It's a long time since Frankie said "Relax" but, according to the music producer Mike Stock, modern-day "soft porn" pop is "sexualising" our youngsters, and he wouldn't feel comfortable watching one of Lady Gaga's videos with his mum. Splutter. Who would? Having sat through all nine minutes of her "Telephone" video with my own mother, I can aver that these are not designed to be watched with your folks. Her reactions ranged from genuine interest at Gaga's sunglasses (made from lit cigarettes) to eye-rolling at her scantily clad prison escapades and finally boredom. I don't like watching visceral wildlife documentaries with mum either, but that's not to say there's anything wrong with them.
I, too, wish Lady Gaga would accept that ripped tights are no substitute for trousers and pull on some slacks. It sometimes feels a bit much. But I say that as someone who wishes you didn't have to get your kit off to make an impression, rather than someone who thinks a bit of titillation is harmful to young minds. Pop music has always been about sex.
In 1957, Elvis Presley appeared on The Ed Sullivan Show, filmed only from the waist up lest his acutely mobile pelvis offended, corrupted or bewitched anyone in the audience. His signature gyrating is a chaste kiss compared with the bed-thrashing that features in Gaga's most recent video, but the outcry remains similarly disproportionate. Back then, prissy parents worried that their teenagers might get pregnant doing the Lindy Hop, but these days concerns about sexual awareness are more abstract: teenage pregnancies, online grooming, downright bad manners. Whatever its faults, surely pop can't be blamed for all of these.
My mum has plenty of foibles but I think I'm lucky that she doesn't suffer from the same Mary Whitehouse Syndrome that Stock does. It's reactions like his – he also expressed disappointment that the wholesome Miley Cyrus had begun to display "her maturing body" (thus winning my prize for Most Disturbing Phrase of the Week) – that make the situation worse. I'd take my mum's indifferent shrug over his clammy distaste any day. The way to deal with children being exposed to sex is not to cover their eyes and scream; instead, tackle it head on – act like it's daft, hyperbolic and irrelevant, and they'll be much less interested in it. Let Stephen King's Carrie be a warning to us all.
My eight-year-old niece likes Lady Gaga; she recently exhorted me to "take a ride on her disco stick". God only knows what she thinks that might be – some kind of hobby horse, perhaps. These are the lyrics that Stock takes such issue with; to a child's ear, they're in the same bracket of unfathomable sexual nonsense as a Carry On slidewhistle. They don't know that it's anything to get worked up about, so it's an adult's job not to indicate that there is. They'll be embarrassed at singing it at the top of their voices in Tesco soon enough.
A new twist on the maiden name
With the party poppers still ringing in our ears after last week's overturning of Prop 8, the actress Portia de Rossi has successfully petitioned a Los Angeles court to legally change her surname to "DeGeneres", that of her talk show host wife, Ellen. I don't deny anyone the right to take their spouse's name, but I can't help being surprised by the decision of this otherwise thoroughly modern missus.
Loads of people I know in heterosexual marriages haven't bothered changing their names and are fiercely proud of their decision. Not for them the letters addressed to Mr and Mrs Michael Smith – which imply wifey has taken her husband's first name as well as his last – or the gratuitous work email gushingly explaining the change on her business cards.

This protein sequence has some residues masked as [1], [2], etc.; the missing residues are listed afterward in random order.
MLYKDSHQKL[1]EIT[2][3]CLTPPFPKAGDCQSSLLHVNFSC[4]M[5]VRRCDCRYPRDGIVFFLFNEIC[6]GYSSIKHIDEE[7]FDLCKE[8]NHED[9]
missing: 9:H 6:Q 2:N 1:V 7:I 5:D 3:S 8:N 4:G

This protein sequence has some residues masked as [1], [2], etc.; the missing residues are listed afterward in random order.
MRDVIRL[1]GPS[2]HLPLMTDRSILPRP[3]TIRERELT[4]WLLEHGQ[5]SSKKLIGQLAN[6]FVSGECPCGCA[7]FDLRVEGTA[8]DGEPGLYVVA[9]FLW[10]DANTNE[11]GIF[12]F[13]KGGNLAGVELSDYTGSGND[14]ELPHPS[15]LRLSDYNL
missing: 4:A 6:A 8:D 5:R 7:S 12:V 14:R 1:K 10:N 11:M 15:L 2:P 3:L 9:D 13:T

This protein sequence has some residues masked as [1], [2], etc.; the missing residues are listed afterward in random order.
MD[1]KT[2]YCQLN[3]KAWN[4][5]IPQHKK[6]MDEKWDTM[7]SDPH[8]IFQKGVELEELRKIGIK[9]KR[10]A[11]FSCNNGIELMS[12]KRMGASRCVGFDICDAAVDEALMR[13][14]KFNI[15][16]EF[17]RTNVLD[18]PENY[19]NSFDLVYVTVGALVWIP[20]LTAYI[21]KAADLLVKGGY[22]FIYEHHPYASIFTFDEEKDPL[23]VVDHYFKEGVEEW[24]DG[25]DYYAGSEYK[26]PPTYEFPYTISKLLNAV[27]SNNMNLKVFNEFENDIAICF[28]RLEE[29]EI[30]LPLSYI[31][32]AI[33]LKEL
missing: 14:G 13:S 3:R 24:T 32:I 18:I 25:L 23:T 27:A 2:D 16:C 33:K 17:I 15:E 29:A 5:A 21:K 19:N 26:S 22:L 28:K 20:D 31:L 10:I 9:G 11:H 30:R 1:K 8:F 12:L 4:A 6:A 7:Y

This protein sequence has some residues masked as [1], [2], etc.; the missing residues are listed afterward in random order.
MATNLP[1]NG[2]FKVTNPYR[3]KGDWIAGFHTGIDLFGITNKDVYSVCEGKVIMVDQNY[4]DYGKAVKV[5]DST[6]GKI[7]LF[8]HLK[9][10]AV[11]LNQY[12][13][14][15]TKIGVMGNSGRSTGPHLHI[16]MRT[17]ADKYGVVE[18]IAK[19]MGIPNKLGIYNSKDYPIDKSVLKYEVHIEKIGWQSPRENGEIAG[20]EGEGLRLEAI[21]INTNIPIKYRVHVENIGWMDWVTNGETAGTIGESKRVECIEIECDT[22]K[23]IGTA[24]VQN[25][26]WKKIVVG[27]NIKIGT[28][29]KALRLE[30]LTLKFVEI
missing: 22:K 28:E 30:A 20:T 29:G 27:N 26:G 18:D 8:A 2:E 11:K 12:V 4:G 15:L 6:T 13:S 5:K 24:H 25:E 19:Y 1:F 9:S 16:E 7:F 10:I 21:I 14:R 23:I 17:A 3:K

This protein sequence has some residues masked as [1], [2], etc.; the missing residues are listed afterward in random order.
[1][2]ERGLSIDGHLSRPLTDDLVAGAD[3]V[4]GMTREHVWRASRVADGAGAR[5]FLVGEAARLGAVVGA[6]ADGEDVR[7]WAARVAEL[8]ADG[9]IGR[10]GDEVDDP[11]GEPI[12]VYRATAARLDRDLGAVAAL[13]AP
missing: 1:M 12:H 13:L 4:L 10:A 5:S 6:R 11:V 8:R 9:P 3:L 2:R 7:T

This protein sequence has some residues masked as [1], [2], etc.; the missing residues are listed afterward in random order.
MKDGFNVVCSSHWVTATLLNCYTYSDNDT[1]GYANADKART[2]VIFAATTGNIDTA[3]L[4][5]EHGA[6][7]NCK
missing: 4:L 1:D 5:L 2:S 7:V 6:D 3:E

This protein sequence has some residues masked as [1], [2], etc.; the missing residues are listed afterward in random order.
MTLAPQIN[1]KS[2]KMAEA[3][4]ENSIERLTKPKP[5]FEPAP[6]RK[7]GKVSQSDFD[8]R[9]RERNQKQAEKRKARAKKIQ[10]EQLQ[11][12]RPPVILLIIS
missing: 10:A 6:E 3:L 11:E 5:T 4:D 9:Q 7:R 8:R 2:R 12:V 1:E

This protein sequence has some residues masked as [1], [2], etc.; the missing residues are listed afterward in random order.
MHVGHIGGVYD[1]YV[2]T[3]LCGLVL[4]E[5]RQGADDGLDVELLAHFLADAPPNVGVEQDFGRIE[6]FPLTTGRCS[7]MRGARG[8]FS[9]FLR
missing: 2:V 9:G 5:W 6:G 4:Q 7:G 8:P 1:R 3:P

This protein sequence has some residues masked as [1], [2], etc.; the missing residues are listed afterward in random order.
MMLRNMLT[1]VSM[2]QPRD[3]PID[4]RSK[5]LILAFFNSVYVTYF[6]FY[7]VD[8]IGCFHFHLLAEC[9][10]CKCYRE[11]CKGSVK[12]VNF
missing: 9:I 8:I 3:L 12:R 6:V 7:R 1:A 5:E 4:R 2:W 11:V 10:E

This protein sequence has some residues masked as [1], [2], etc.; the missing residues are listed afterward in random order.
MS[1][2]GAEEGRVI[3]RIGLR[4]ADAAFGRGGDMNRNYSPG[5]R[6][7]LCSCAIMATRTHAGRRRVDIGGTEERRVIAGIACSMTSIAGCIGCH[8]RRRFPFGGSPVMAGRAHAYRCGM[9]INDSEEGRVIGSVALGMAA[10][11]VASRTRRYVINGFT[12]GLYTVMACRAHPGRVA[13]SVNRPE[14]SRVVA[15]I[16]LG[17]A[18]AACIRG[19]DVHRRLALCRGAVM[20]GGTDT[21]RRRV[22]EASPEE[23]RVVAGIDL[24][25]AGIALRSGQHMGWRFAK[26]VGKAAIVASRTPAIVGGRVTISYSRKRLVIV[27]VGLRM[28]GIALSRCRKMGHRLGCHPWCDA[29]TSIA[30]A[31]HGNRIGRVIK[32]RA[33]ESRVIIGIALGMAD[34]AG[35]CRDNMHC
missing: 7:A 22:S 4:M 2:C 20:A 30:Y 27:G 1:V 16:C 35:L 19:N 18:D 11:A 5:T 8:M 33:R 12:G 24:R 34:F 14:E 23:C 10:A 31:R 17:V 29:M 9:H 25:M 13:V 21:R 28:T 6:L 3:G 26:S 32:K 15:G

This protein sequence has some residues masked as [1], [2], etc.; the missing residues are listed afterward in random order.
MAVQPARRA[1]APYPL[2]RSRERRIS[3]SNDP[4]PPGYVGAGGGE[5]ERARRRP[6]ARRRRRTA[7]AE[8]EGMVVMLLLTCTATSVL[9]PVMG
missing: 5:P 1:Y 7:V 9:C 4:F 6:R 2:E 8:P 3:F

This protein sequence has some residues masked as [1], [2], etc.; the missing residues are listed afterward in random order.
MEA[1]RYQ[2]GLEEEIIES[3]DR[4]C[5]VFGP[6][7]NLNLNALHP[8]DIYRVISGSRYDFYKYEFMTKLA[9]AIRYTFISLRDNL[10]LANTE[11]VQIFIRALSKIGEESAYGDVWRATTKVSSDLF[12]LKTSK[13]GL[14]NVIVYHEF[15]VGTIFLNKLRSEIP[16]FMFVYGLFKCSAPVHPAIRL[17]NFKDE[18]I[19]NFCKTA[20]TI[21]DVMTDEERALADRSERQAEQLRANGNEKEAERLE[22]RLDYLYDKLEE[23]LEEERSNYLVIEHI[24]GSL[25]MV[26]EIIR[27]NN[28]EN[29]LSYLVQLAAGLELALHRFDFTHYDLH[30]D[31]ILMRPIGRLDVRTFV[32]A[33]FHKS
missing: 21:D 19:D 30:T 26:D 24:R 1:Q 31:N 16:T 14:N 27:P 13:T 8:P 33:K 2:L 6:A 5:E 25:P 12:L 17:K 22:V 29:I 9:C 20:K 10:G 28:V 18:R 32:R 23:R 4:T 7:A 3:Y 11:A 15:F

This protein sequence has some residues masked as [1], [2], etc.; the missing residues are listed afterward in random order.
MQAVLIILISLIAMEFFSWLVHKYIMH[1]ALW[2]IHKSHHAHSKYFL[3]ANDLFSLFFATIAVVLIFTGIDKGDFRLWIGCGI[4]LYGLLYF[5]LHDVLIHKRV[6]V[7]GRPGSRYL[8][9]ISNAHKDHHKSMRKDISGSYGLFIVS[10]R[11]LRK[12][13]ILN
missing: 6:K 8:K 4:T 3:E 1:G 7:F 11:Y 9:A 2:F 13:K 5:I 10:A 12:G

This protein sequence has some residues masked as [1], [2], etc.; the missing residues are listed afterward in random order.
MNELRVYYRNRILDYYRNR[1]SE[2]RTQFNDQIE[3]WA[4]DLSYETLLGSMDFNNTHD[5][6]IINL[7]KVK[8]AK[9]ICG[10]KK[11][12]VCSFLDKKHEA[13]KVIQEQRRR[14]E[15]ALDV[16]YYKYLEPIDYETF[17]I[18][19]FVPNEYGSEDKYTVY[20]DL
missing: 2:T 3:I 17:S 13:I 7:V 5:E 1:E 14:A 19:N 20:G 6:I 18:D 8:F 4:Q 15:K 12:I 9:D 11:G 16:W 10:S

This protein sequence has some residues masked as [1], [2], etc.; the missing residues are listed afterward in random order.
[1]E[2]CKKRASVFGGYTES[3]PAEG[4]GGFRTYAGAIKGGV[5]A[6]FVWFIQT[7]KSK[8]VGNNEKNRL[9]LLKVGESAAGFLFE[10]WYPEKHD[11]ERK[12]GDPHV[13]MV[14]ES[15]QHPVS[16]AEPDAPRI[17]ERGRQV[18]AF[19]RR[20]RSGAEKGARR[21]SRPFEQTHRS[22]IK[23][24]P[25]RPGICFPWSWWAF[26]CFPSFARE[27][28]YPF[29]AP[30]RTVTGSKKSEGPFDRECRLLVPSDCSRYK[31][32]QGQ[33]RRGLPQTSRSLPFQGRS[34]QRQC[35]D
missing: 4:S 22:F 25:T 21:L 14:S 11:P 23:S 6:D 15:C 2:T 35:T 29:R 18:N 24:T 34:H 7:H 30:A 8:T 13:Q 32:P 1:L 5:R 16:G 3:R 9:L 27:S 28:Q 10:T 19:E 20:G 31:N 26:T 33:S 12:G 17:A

The trad lobby regularly complain that women who do decide to take their fella's name come under undue progressive pressure not to. I, and most other women I know, think you should just do whatever you want. Keep it, don't keep it, ask him to take yours. I know of more than one Sidebottom or Pratt who were only too keen to become a Jones.
But there's something else at play in the DeGeneres marriage, a relationship between two lovely blonde women that has been seedily scrutinised by some of the tackier tabloids over the years. A tradition seen by so many women as a creaky remnant of a crumbling male hegemony becomes, in the manicured hands of Portia and Ellen, the ultimate feminist statement. Why take a man's name when you can take a woman's?
Nuggets at breakfast time? Why not?
I'm glad I'm not the only one who flies into a rage when people tell me what I can and can't eat. The Ohio woman who attacked a McDonald's employee this week when told that her precious chicken nuggets weren't on the breakfast menu (and therefore weren't available) might have been up to her eyeballs on crystal meth as some have speculated, but she still had a point.
Beating someone up is rather extreme, but for an emporium whose very raison d'etre is greasy patties and reformed poultry to insist upon upholding mealtime mores is a little odd. It's hardly cordon bleu. Does it follow that the chef will be annoyed if I salt my chips or add barbecue sauce to my goujons? Add to this the fact that anyone who actually eats the breakfast menu at McDonald's is intrinsically weird, and you have a strong case for a shake-up chez Ronald.
I myself had a quarter pounder (with cheese, and fries, large) at 11am last Saturday. I'm not proud, but I see this as an acceptable brunch, rather than just a burger eaten unreasonably early. In an age of 24-hour drinking and internet shopping, you'd think there'd be nuggets available around the clock, made from genetically modified chickens born into a more dip-friendly shape.
I don't doubt that this woman's volatile disposition was born of having eaten too many readily available nuggets, but who are McDonald's to try and play the nanny at this late stage? They offered us salads and we refuse to order them; bring us our nuggets NOW.